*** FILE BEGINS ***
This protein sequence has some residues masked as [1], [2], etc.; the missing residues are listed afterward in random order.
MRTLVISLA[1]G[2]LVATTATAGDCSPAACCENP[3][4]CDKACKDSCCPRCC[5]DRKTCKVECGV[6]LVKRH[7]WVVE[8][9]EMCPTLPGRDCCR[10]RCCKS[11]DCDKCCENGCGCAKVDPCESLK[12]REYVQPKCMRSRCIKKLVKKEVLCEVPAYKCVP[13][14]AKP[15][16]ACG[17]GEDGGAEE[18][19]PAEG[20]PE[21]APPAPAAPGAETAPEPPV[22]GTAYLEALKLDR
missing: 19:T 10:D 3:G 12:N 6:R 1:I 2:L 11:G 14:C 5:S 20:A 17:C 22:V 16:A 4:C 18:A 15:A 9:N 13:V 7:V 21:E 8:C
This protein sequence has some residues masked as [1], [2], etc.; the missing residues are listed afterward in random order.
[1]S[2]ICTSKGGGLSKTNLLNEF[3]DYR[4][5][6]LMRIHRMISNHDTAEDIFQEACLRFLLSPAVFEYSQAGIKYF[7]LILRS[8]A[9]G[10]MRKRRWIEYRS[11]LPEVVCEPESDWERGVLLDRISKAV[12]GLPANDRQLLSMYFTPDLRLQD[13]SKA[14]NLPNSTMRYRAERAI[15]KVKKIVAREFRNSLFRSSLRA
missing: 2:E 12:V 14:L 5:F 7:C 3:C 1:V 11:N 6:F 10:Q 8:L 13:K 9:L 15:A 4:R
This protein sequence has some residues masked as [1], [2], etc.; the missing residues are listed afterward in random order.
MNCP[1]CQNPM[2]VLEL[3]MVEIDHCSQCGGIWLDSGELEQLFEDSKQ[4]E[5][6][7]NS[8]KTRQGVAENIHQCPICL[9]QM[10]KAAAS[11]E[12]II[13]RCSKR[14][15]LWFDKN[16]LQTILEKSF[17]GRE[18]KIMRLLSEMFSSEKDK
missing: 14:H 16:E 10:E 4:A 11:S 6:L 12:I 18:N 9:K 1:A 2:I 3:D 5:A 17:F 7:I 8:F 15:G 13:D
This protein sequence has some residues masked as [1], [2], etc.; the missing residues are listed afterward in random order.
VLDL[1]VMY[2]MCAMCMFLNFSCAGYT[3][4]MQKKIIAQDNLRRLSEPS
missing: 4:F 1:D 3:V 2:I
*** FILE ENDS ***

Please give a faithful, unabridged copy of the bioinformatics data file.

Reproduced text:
This protein sequence has some residues masked as [1], [2], etc.; the missing residues are listed afterward in random order.
MRTLVISLA[1]G[2]LVATTATAGDCSPAACCENP[3][4]CDKACKDSCCPRCC[5]DRKTCKVECGV[6]LVKRH[7]WVVE[8][9]EMCPTLPGRDCCR[10]RCCKS[11]DCDKCCENGCGCAKVDPCESLK[12]REYVQPKCMRSRCIKKLVKKEVLCEVPAYKCVP[13][14]AKP[15][16]ACG[17]GEDGGAEE[18][19]PAEG[20]PE[21]APPAPAAPGAETAPEPPV[22]GTAYLEALKLDR
missing: 19:T 10:D 3:G 12:N 6:R 1:I 2:L 11:G 14:C 5:S 20:A 17:C 22:V 16:A 4:C 18:A 15:A 9:N 13:V 7:V 21:E 8:C
This protein sequence has some residues masked as [1], [2], etc.; the missing residues are listed afterward in random order.
[1]S[2]ICTSKGGGLSKTNLLNEF[3]DYR[4][5][6]LMRIHRMISNHDTAEDIFQEACLRFLLSPAVFEYSQAGIKYF[7]LILRS[8]A[9]G[10]MRKRRWIEYRS[11]LPEVVCEPESDWERGVLLDRISKAV[12]GLPANDRQLLSMYFTPDLRLQD[13]SKA[14]NLPNSTMRYRAERAI[15]KVKKIVAREFRNSLFRSSLRA
missing: 2:E 12:V 14:L 5:F 7:C 3:C 1:V 11:N 6:F 10:Q 8:L 13:K 9:L 15:A 4:R
This protein sequence has some residues masked as [1], [2], etc.; the missing residues are listed afterward in random order.
MNCP[1]CQNPM[2]VLEL[3]MVEIDHCSQCGGIWLDSGELEQLFEDSKQ[4]E[5][6][7]NS[8]KTRQGVAENIHQCPICL[9]QM[10]KAAAS[11]E[12]II[13]RCSKR[14][15]LWFDKN[16]LQTILEKSF[17]GRE[18]KIMRLLSEMFSSEKDK
missing: 14:H 16:E 10:E 4:A 11:S 6:L 12:I 18:N 9:K 1:A 2:I 3:D 5:A 17:F 7:I 8:F 15:G 13:D
This protein sequence has some residues masked as [1], [2], etc.; the missing residues are listed afterward in random order.
VLDL[1]VMY[2]MCAMCMFLNFSCAGYT[3][4]MQKKIIAQDNLRRLSEPS
missing: 4:F 1:D 3:V 2:I